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I use a SQLite Database and a Java GUI. The information entered on the GUI will be added to a table in the database. This table contains an autoincrement. On the same time I want to display the information on the GUI and change it later.

creating the database:

stat.executeUpdate("create table t1(ROWID INTEGER PRIMARY KEY AUTOINCREMENT, Value);";

adding values to the database:

Statement stat = con.createStatement();
String sql = "insert into t1 values ($next_id,'"+value+');";
stat.executeUpdate(sql);

How can I save the ID in my program so that it will be the same as in the database and I have easy access to my database?

Edit: I tried the solution mentioned in the comments and run into a NYI exception ...

String sql = "insert into t1 values($next_id,'"+value+"');";
PreparedStatement stmt = con.prepareStatement(sql, Statement.RETURN_GENERATED_KEYS);
ResultSet res = stmt.getGeneratedKeys();
while (res.next()){
     int id = res.getInt(1);
     System.out.println(id);
}
con.commit();

tried also the solution of Russel and got another exception ("not implemented by SQLite JDBC driver"):

String sql = "insert into t1 values($next_id,'"+value+"');";
Statement stat = con.createStatement();
stat.executeUpdate(sql);
stat.executeUpdate("SELECT LAST_INSERT_ROWID() from t1;", Statement.RETURN_GENERATED_KEYS);
ResultSet res = stat.getGeneratedKeys();
while (res.next()){
    int id = res.getInt(1);
    System.out.println(id);
}

What did I wrong?

share|improve this question
    
Take a look at [this][1] stackoverflow question. [1]: stackoverflow.com/questions/76254/… –  Aleksandar Vucetic Jan 9 '12 at 23:07
1  
    
@vucetica thank you I didn't saw the other threads before. Unfortunately I now run into a NYI exception ... –  Anthea Jan 9 '12 at 23:34

2 Answers 2

up vote 0 down vote accepted

What about just calling SELECT LAST_INSERT_ID()? This returns the last auto-increment value generated for your connection (not affected by other clients' actions).

Alternately, looking at the Javadoc, it seems you should be able to do this with an ordinary Statement:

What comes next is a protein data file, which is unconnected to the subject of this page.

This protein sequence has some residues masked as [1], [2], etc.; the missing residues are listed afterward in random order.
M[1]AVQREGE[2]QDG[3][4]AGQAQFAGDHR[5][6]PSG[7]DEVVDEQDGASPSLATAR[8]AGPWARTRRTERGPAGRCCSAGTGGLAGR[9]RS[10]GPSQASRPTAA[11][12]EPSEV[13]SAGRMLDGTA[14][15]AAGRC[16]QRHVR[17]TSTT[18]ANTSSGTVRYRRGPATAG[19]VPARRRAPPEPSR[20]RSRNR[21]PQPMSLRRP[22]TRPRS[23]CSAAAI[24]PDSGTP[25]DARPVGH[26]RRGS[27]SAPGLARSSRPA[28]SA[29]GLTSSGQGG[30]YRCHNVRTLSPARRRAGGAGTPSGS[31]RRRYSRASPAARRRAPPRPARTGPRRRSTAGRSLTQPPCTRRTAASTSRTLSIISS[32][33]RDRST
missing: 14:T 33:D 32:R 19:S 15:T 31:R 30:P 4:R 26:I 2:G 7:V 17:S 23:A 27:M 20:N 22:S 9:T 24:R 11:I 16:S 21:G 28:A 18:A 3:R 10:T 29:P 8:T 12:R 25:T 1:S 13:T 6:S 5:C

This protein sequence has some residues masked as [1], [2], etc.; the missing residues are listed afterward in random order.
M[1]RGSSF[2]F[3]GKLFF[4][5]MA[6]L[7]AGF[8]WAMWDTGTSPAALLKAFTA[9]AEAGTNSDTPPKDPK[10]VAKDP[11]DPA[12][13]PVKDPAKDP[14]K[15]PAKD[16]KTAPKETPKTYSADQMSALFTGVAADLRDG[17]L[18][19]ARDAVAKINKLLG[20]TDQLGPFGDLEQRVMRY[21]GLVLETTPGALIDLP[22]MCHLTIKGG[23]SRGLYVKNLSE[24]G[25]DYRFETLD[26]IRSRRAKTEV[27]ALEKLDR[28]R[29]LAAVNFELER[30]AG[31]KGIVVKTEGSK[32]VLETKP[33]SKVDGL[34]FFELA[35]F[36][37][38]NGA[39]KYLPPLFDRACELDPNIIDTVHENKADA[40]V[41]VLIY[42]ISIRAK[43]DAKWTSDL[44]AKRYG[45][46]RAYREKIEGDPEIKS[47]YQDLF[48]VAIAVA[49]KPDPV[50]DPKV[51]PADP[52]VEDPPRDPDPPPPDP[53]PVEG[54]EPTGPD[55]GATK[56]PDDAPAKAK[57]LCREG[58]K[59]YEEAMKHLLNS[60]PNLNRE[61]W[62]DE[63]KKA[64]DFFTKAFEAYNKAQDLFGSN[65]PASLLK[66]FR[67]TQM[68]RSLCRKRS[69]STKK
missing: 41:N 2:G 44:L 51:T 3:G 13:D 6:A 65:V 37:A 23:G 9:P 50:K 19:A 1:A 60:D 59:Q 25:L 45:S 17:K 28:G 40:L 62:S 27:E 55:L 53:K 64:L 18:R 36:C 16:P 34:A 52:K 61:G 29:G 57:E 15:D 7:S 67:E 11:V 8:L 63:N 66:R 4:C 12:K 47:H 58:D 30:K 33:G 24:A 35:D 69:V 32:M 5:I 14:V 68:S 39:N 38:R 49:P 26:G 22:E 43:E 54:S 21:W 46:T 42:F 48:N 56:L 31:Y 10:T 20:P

stat.executeUpdate(sql, Statement.RETURN_GENERATED_KEYS);
ResultSet keys = stat.getGeneratedKeys();
share|improve this answer
    
tried it and ran into a "not implemented by SQLite JDBC driver" exception ... I updated my question. –  Anthea Jan 11 '12 at 18:36
    
If you do this with the "SELECT" call, the row IDs come back as the result of the query, not as the generated keys. That approach should be guaranteed to work because as far as JDBC is concerned it just made an ordinary query and got back an ordinary result. –  Russell Zahniser Jan 12 '12 at 2:38

If you don't mind using an ORM library, try sormula. It will do all of the work for identity column for you. All that is required is @Column(identity=true) annotation on the POJO field that is to be auto incremented.

The test cases in org.sormula.tests.identity package shows you how. Sqlite test set up and sqlitejdbc-v056.jar jar is included. Change build.properties to run db.dir=sqlitejdbc.

share|improve this answer
    
thanks for that proposal, but this seems to be a little bit much overhead for one function. –  Anthea Jan 11 '12 at 18:35
    
If you used sormula for all your database i/o, I would like to think everything gets easier including autoincrement. I agree that is not wise to use sormula for one update while rest of application uses JDBC. –  Jeff Miller Jan 12 '12 at 18:28

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